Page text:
By Mary Anne Anderson
Sophomore year at Ursuline Academy offered no comfort for the faint of heart, only more of the same: homework, daily prayers, and a first-class education. Laden with twenty pounds of books, I often stopped to daydream as I meandered through the woods to delay getting home too soon. Father always arrived before Mother, and I had to make the excuse of having too much homework to avoid being around him while he drank his first of many beers. That way, he might keep his grubby hands off me.
One day, the principal announced that our class was chosen to go to the New York World’s Fair, and that we had tickets to see Michelangelo’s Pietà. And we wouldn’t have to wear our uniforms. I could blend in, I thought. I opted for a simple blue shift with patent leather flats and a matching clutch, hoping to pass for at least sixteen.
I sat in the back of the bus and daydreamed as we crossed the Throgs Neck Bridge and reminded myself to look up the word “throg” when I got home. Father always made us use the dictionary to find the meanings of new words. I wondered if he was really going to be transferred to Switzerland and I could go to boarding school like he promised. I would let myself get fat on chocolates and pastries instead of purging my dinner every night.
I buddied up with two girls who quickly lost me in the crowd. Fine with me. I wasn’t popular, so it didn’t surprise me. I never seemed to fit in. The chalet-like Swiss Pavilion was first on my list, and I rode the Swiss Sky Ride several times, with its panoramic view of the fair and Manhattan in the distance. The tall skyline of buildings soon became mountain tops and I found myself transported to the Alps. I decided I would excel at French. And the free strawberry-topped waffles at the Belgian Pavilion were so yummy, I felt sure I would eventually live in Europe.
My new flats pinched my toes, so I found a bench near the astral fountain and closed my eyes, then bowed my head and said three Hail Marys, hoping to shake the sadness that trailed me like a shadow. I couldn’t calm the nerves that twisted my stomach into a ball of knots, and I worried that the new crease between my brows might reveal what I felt I could never tell mother was happening in her absence.
At two o’clock, we lined up at the Vatican Pavilion. The nuns darted about and could hardly contain their excitement as they took roll call. Tired from the noise and commotion, I entered the dimly lit, air-conditioned building and stepped onto a three-tiered moving platform. Hundreds of simulated stars bordered the sculpture, giving the impression of a heavenly night sky. The calming sound of chants echoed softly in the background. I saw several women clutching rosaries and crying.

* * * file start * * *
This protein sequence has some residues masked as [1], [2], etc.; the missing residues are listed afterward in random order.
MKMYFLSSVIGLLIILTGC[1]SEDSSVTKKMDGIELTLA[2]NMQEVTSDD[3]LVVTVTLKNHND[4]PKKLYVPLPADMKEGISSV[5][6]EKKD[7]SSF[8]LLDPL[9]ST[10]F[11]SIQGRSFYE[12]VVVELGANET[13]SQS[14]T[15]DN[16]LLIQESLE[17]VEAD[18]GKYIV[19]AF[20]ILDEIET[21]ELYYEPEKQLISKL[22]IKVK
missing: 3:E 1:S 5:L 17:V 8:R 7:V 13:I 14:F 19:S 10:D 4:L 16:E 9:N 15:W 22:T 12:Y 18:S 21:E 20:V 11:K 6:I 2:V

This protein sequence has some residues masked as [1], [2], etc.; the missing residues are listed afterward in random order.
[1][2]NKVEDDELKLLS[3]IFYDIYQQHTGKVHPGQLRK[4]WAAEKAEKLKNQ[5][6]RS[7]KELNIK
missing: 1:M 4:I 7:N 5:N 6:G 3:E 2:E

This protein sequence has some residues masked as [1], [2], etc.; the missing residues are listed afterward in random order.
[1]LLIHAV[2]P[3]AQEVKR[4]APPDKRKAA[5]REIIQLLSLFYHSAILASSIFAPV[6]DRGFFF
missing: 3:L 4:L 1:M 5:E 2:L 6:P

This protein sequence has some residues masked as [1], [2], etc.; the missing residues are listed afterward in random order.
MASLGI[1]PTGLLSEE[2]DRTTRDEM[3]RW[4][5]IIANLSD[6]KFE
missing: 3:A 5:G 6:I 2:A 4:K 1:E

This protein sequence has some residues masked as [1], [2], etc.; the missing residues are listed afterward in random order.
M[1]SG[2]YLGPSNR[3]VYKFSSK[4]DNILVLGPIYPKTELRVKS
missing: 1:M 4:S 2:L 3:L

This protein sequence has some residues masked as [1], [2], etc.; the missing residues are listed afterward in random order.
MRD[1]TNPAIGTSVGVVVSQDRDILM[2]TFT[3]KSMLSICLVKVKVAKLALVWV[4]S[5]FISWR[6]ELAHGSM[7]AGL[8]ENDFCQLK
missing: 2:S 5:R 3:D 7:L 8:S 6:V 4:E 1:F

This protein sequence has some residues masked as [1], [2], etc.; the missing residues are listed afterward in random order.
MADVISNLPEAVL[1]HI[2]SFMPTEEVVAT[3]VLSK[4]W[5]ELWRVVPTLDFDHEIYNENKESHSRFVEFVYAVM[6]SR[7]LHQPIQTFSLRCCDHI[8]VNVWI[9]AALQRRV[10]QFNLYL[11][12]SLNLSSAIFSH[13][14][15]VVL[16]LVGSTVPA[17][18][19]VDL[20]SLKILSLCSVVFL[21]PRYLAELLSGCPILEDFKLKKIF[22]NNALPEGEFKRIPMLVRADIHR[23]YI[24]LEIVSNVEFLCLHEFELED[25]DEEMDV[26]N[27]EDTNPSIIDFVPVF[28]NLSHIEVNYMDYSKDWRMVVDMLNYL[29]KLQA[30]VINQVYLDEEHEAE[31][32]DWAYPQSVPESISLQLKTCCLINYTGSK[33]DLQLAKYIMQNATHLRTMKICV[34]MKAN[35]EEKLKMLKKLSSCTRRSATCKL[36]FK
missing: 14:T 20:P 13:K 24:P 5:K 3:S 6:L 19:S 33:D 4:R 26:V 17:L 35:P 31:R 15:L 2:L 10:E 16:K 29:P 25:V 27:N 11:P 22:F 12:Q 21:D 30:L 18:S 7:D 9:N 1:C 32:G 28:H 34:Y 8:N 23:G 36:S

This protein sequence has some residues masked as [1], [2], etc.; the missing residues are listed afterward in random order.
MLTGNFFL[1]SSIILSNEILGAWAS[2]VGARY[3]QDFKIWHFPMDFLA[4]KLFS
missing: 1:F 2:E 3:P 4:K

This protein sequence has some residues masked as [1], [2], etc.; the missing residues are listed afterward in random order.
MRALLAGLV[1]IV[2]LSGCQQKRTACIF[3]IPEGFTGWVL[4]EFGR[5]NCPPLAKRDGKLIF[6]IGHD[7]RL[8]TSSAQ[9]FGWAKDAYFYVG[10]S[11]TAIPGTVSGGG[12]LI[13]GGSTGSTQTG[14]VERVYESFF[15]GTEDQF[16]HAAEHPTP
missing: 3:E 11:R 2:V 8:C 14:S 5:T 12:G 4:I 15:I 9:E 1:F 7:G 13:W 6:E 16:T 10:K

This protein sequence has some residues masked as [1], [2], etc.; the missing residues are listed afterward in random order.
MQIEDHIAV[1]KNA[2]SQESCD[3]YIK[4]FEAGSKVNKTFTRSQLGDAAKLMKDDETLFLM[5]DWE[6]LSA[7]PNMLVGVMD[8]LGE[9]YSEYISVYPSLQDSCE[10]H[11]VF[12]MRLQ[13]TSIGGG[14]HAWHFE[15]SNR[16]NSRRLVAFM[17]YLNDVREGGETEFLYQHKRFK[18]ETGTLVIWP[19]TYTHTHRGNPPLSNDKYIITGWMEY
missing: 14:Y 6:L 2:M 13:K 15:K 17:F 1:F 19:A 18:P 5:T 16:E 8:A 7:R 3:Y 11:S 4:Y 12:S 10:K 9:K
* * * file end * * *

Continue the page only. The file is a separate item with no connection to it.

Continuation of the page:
There, in the profound silence, I fixed my eyes on the Pietà. The dark blue backlight cast a pall of gloom as I focused on Mary’s expression—her pitiful sadness, head down and eyes closed, her youthful beauty a sharp contrast to the horror and pain she must have suffered. Her left hand was outstretched as if to say, “I submit.” My left hand mimicked hers, and I clutched the handrail to keep from fainting.
The moving walkway inched along, then suddenly stopped so that I had a full frontal view. The ecru shade of marble was so pallid, the folds of her robes so lustrous. I could feel the mute presence of death all around her; in her expression, such aloneness. This I understood. Michelangelo had captured her condition so perfectly: here she showed ultimate compassion for the suffering of her God-child, rising above her own grief. Such strength in her compassion and acceptance.
How could God have forsaken her? She was just as much a victim as her son. Who would comfort her? Tears streamed down my cheeks and I felt the slow burn of anger churning. Three more Hail Mary’s wouldn’t be enough. Pray for us sinners? I thought. Why pray for the sinners; why not the victims? I missed my mother. If she couldn’t save me, maybe Mary could—if I prayed hard enough.
I held back more tears on the return trip to New Rochelle. The bus was quiet, and most of the girls were asleep or whispering and giggling quietly with each other. The image of the Pietà haunted me, and still does. Pity. Compassion. Death. I too had experienced it—the death of innocence. Would no one succor me? Clasping the rosary beads purchased at the gift shop, I began to pray, nodding off after the third Glory Be.
Throg: In 1642, John Throgmorton established a colony of the neck of an island in the Eastchester Bay in New Amsterdam. The name was later contracted to Throg.
Mary Anne Anderson belongs to the Cambria Writers Workshop and is also a member of Maui Live Poets Society. Her poems have been published in Monterey Bay’s Plentitude of Poets collection. Her poem “Ocean Walk” won first prize at the Marina Arts Festival, and her first chapbook, The Road Home – a collection of poems and photographs – was published in 2004. Her second chapbook, Dreamscapes, followed. Her new book of poems, Before the After: Love, Loss and Revolution in the Time of COVID, was released by Keyes Canyon Press in January 2021 and can be found at: https://www.amazon.com/dp/0985007494/ref=cm_sw_em_r_mt_dp_AGZ1WREJXZB46XV9JSGX.